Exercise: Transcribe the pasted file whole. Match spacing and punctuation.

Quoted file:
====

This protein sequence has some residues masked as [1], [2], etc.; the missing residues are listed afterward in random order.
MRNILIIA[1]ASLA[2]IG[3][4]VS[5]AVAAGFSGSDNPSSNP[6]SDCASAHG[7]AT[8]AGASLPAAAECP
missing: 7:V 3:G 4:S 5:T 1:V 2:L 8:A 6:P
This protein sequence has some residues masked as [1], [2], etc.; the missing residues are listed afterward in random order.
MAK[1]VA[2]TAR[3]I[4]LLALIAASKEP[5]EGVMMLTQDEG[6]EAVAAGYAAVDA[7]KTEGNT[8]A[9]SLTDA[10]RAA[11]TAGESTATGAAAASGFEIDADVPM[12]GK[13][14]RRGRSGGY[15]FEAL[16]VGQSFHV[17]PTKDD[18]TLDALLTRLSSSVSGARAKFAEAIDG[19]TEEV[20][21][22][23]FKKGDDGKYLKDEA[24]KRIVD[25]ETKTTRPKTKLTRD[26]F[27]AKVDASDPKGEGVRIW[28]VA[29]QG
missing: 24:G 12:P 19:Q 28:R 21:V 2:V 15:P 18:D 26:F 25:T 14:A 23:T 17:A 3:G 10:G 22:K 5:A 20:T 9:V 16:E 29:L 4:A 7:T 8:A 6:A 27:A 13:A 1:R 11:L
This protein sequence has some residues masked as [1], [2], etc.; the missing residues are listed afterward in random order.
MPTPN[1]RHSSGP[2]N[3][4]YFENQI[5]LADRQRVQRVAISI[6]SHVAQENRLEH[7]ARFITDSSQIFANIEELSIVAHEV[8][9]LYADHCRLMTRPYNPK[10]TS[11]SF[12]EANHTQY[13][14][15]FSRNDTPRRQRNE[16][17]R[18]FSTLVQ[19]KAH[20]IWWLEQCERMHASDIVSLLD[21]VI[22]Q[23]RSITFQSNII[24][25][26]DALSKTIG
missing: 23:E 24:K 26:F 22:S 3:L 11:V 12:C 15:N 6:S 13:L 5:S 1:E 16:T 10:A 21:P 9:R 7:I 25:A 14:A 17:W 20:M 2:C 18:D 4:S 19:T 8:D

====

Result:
This protein sequence has some residues masked as [1], [2], etc.; the missing residues are listed afterward in random order.
MRNILIIA[1]ASLA[2]IG[3][4]VS[5]AVAAGFSGSDNPSSNP[6]SDCASAHG[7]AT[8]AGASLPAAAECP
missing: 7:V 3:G 4:S 5:T 1:V 2:L 8:A 6:P
This protein sequence has some residues masked as [1], [2], etc.; the missing residues are listed afterward in random order.
MAK[1]VA[2]TAR[3]I[4]LLALIAASKEP[5]EGVMMLTQDEG[6]EAVAAGYAAVDA[7]KTEGNT[8]A[9]SLTDA[10]RAA[11]TAGESTATGAAAASGFEIDADVPM[12]GK[13][14]RRGRSGGY[15]FEAL[16]VGQSFHV[17]PTKDD[18]TLDALLTRLSSSVSGARAKFAEAIDG[19]TEEV[20][21][22][23]FKKGDDGKYLKDEA[24]KRIVD[25]ETKTTRPKTKLTRD[26]F[27]AKVDASDPKGEGVRIW[28]VA[29]QG
missing: 24:G 12:P 19:Q 28:R 21:V 2:V 15:P 18:D 26:F 25:T 14:A 23:T 17:A 3:G 10:G 22:K 5:A 20:T 9:V 16:E 29:L 4:A 7:T 8:A 6:A 27:A 13:A 1:R 11:L
This protein sequence has some residues masked as [1], [2], etc.; the missing residues are listed afterward in random order.
MPTPN[1]RHSSGP[2]N[3][4]YFENQI[5]LADRQRVQRVAISI[6]SHVAQENRLEH[7]ARFITDSSQIFANIEELSIVAHEV[8][9]LYADHCRLMTRPYNPK[10]TS[11]SF[12]EANHTQY[13][14][15]FSRNDTPRRQRNE[16][17]R[18]FSTLVQ[19]KAH[20]IWWLEQCERMHASDIVSLLD[21]VI[22]Q[23]RSITFQSNII[24][25][26]DALSKTIG
missing: 23:E 24:K 26:F 22:S 3:L 11:V 12:C 15:N 6:S 13:L 5:S 1:E 16:T 10:A 21:P 9:R 7:I 25:A 14:A 17:W 20:M 2:C 18:D 4:S 19:T 8:D